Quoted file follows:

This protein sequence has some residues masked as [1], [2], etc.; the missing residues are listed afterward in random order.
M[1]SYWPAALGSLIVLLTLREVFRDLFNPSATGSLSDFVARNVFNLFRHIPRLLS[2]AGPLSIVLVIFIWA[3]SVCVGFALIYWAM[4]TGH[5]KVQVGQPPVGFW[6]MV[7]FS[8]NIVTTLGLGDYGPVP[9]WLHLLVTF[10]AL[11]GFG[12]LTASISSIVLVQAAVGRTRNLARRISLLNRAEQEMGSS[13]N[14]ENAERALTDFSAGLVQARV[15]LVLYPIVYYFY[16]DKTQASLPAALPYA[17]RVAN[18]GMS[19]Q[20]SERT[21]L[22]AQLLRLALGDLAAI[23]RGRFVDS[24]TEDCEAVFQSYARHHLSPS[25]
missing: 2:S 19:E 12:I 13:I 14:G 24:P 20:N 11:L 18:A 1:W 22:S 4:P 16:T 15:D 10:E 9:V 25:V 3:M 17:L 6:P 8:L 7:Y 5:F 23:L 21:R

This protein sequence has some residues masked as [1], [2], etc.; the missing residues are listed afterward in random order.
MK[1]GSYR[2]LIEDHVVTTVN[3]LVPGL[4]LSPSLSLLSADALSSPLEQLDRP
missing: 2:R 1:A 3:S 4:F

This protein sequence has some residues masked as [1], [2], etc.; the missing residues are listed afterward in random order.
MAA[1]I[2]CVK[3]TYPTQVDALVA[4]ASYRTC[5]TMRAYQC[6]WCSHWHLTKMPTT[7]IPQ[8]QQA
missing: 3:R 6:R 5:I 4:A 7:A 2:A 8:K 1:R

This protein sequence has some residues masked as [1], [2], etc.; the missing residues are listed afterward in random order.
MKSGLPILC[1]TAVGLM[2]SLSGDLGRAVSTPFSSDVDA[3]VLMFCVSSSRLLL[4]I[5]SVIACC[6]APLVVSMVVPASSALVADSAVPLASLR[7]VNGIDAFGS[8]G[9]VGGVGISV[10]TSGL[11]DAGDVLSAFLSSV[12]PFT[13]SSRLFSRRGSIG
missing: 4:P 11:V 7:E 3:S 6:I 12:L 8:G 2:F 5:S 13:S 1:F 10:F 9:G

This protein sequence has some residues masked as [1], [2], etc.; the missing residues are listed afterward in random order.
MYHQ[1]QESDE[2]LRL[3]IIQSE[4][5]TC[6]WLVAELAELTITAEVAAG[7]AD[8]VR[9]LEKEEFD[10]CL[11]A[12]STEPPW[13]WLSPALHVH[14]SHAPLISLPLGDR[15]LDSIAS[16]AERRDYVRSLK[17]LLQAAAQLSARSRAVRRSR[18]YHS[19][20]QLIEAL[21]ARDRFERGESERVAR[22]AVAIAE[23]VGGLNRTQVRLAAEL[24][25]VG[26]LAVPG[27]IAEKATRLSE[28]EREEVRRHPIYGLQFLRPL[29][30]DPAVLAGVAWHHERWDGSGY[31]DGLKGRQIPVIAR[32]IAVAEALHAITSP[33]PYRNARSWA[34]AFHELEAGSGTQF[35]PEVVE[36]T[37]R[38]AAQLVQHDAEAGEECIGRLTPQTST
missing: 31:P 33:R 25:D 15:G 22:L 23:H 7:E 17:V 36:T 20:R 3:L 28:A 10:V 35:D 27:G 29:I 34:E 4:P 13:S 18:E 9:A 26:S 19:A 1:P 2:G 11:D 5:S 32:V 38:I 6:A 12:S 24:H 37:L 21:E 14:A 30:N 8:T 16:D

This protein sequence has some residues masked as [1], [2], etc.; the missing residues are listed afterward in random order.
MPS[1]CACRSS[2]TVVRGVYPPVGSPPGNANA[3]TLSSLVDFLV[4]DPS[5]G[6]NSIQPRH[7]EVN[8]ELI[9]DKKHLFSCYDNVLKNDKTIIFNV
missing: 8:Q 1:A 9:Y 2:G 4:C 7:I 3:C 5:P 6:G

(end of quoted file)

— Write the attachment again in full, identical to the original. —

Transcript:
This protein sequence has some residues masked as [1], [2], etc.; the missing residues are listed afterward in random order.
M[1]SYWPAALGSLIVLLTLREVFRDLFNPSATGSLSDFVARNVFNLFRHIPRLLS[2]AGPLSIVLVIFIWA[3]SVCVGFALIYWAM[4]TGH[5]KVQVGQPPVGFW[6]MV[7]FS[8]NIVTTLGLGDYGPVP[9]WLHLLVTF[10]AL[11]GFG[12]LTASISSIVLVQAAVGRTRNLARRISLLNRAEQEMGSS[13]N[14]ENAERALTDFSAGLVQARV[15]LVLYPIVYYFY[16]DKTQASLPAALPYA[17]RVAN[18]GMS[19]Q[20]SERT[21]L[22]AQLLRLALGDLAAI[23]RGRFVDS[24]TEDCEAVFQSYARHHLSPS[25]
missing: 2:S 19:E 12:I 13:I 14:G 24:P 20:N 11:L 18:A 1:W 22:S 4:P 16:T 15:D 10:E 9:V 25:V 3:M 17:L 6:P 8:L 7:Y 5:F 23:L 21:R

This protein sequence has some residues masked as [1], [2], etc.; the missing residues are listed afterward in random order.
MK[1]GSYR[2]LIEDHVVTTVN[3]LVPGL[4]LSPSLSLLSADALSSPLEQLDRP
missing: 2:R 1:A 3:S 4:F

This protein sequence has some residues masked as [1], [2], etc.; the missing residues are listed afterward in random order.
MAA[1]I[2]CVK[3]TYPTQVDALVA[4]ASYRTC[5]TMRAYQC[6]WCSHWHLTKMPTT[7]IPQ[8]QQA
missing: 3:R 6:R 5:I 4:A 7:A 2:A 8:K 1:R

This protein sequence has some residues masked as [1], [2], etc.; the missing residues are listed afterward in random order.
MKSGLPILC[1]TAVGLM[2]SLSGDLGRAVSTPFSSDVDA[3]VLMFCVSSSRLLL[4]I[5]SVIACC[6]APLVVSMVVPASSALVADSAVPLASLR[7]VNGIDAFGS[8]G[9]VGGVGISV[10]TSGL[11]DAGDVLSAFLSSV[12]PFT[13]SSRLFSRRGSIG
missing: 4:P 11:V 7:E 3:S 6:I 12:L 8:G 2:F 5:S 13:S 1:F 10:F 9:G

This protein sequence has some residues masked as [1], [2], etc.; the missing residues are listed afterward in random order.
MYHQ[1]QESDE[2]LRL[3]IIQSE[4][5]TC[6]WLVAELAELTITAEVAAG[7]AD[8]VR[9]LEKEEFD[10]CL[11]A[12]STEPPW[13]WLSPALHVH[14]SHAPLISLPLGDR[15]LDSIAS[16]AERRDYVRSLK[17]LLQAAAQLSARSRAVRRSR[18]YHS[19][20]QLIEAL[21]ARDRFERGESERVAR[22]AVAIAE[23]VGGLNRTQVRLAAEL[24][25]VG[26]LAVPG[27]IAEKATRLSE[28]EREEVRRHPIYGLQFLRPL[29][30]DPAVLAGVAWHHERWDGSGY[31]DGLKGRQIPVIAR[32]IAVAEALHAITSP[33]PYRNARSWA[34]AFHELEAGSGTQF[35]PEVVE[36]T[37]R[38]AAQLVQHDAEAGEECIGRLTPQTST
missing: 31:P 33:R 25:D 15:G 22:L 23:H 7:E 17:V 36:T 20:R 3:L 28:A 10:V 35:D 27:G 29:I 34:E 4:P 13:S 18:E 9:A 26:S 19:A 1:P 2:G 11:D 5:S 32:V 38:I 6:A 12:S 24:H 37:L 21:E 14:A 30:N 8:T 16:D

This protein sequence has some residues masked as [1], [2], etc.; the missing residues are listed afterward in random order.
MPS[1]CACRSS[2]TVVRGVYPPVGSPPGNANA[3]TLSSLVDFLV[4]DPS[5]G[6]NSIQPRH[7]EVN[8]ELI[9]DKKHLFSCYDNVLKNDKTIIFNV
missing: 8:Q 1:A 9:Y 2:G 4:C 7:I 3:C 5:P 6:G